Latham is also a fan of RME's super-portable Babyface Pro, which he describes as somewhat of a pocket-rocket:
“You can do an entire tracking session on the Babyface, and what's so amazing about that is, it's USB-powered, so you just plug it into your laptop,” Latham enthuses. “It has phantom power on two channels, and you have two other balanced channels, and then you can use a Lightpipe piece to get an additional eight channels. So you can track 12 channels on this piece that's barely bigger than your wallet! The only reason I need to go to the UFX is that I like to throw room mics up, and my Yamaha sub kick to get the really low stuff if I want to dial it in. You can go as far out as you want."
Latham also uses RME kit when recording overseas. He's been working in Germany pretty constantly for the last 20 years, both as a touring musician, and recording artist.
“The last tour I did in Germany was in November, and we did three recordings. The only place they didn't use full RME kit for the recording was at Bauer [Studios], which says it all – that's a major facility with a great Neve console,” says Latham. “We also did a live video [in Germany] using 24 channels, and bearing in mind the guy that did it has a studio comparable to Bauer, his mobile rig is 24 channels of RME converters. Then there's a place in Cologne called Loft where we record regularly, and again that is entirely an RME-based system.”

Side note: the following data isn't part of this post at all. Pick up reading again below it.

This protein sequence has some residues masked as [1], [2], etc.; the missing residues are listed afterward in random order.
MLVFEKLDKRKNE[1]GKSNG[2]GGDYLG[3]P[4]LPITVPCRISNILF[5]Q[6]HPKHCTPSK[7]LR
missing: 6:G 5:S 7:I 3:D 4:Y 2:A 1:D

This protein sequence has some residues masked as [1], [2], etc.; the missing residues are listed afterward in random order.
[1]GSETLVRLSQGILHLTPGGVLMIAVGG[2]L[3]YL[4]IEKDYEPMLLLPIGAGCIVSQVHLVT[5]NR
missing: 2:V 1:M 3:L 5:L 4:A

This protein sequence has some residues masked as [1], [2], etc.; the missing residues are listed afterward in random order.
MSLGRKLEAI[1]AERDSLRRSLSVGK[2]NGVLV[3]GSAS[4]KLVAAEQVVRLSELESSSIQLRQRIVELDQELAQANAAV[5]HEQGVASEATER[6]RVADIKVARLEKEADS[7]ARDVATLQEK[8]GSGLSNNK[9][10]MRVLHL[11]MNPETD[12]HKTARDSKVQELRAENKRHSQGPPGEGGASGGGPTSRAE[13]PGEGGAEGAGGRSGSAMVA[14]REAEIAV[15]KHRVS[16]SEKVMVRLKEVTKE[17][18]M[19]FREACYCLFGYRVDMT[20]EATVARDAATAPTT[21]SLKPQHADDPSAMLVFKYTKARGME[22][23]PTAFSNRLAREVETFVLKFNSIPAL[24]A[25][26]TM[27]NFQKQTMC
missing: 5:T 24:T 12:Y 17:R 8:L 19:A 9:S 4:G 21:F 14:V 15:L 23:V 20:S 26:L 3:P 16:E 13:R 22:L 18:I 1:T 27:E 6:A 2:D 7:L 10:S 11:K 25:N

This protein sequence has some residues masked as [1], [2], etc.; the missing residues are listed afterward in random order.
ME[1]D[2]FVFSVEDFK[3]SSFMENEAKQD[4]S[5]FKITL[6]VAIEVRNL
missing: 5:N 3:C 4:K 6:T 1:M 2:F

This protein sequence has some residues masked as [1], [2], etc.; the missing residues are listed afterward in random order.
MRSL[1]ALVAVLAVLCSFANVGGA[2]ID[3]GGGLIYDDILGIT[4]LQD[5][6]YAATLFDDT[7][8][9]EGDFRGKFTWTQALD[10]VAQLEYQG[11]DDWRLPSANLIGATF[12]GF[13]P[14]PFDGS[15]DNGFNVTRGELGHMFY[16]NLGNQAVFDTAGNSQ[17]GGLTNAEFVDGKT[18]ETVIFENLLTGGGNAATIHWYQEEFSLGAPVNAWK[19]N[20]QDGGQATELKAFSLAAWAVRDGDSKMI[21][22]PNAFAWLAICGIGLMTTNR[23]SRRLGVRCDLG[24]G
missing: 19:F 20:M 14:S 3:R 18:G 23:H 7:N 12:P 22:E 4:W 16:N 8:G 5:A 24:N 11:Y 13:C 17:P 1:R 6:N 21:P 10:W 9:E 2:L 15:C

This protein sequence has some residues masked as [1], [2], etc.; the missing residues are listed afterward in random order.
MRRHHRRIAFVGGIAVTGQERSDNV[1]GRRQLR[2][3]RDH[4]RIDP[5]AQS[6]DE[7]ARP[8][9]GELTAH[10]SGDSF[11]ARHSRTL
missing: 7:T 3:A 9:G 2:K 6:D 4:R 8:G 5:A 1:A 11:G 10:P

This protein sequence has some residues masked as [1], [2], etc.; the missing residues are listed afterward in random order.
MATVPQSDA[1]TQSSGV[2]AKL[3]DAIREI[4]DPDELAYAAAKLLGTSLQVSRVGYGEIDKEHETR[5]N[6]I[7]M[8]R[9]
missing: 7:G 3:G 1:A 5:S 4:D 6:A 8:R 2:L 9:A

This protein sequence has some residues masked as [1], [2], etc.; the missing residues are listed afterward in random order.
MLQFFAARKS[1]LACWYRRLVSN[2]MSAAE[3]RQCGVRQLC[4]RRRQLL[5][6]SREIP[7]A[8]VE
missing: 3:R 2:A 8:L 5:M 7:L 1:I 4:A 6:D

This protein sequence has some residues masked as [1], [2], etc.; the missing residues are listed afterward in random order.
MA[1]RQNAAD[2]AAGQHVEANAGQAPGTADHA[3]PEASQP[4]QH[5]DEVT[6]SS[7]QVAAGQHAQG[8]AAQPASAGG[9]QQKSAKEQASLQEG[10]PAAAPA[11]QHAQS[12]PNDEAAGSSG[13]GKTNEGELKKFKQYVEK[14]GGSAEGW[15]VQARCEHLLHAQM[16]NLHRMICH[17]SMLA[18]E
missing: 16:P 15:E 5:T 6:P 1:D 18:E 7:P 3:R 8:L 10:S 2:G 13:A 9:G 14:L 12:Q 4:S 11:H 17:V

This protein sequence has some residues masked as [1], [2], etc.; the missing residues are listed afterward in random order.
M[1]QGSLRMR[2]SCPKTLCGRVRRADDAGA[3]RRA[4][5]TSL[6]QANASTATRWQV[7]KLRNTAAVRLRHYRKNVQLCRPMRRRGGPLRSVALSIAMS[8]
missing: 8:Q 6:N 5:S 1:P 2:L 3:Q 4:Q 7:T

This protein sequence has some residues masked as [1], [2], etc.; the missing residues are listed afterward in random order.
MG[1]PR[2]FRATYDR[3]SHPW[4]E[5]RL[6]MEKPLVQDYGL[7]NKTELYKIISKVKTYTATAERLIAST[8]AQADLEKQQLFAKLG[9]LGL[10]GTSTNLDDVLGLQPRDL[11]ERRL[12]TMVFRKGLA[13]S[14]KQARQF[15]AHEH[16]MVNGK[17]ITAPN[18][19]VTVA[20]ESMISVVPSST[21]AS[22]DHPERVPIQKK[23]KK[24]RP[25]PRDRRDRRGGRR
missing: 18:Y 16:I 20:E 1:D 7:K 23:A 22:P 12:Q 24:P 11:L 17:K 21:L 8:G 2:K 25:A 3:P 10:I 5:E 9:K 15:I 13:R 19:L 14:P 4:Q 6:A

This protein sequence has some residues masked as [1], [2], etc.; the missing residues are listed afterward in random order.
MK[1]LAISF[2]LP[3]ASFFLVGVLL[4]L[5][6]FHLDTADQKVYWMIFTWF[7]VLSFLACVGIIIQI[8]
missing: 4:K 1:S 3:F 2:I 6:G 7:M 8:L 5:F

So it's not a bad life then, is it, Karl? Travelling the world, playing drums, and making the music you want to make...
“[smiles] I set out with the goal to try to be true, and I realise every day that I have to wake up the next morning and look at myself in the mirror and ask, 'did I achieve what I should have achieved in that day? Did I do well by people, myself, and my family?' Man, I wish I had reached that zone in my 20s! [laughs]”
But then you wouldn't have all the stories, would you?
“That's also very true!”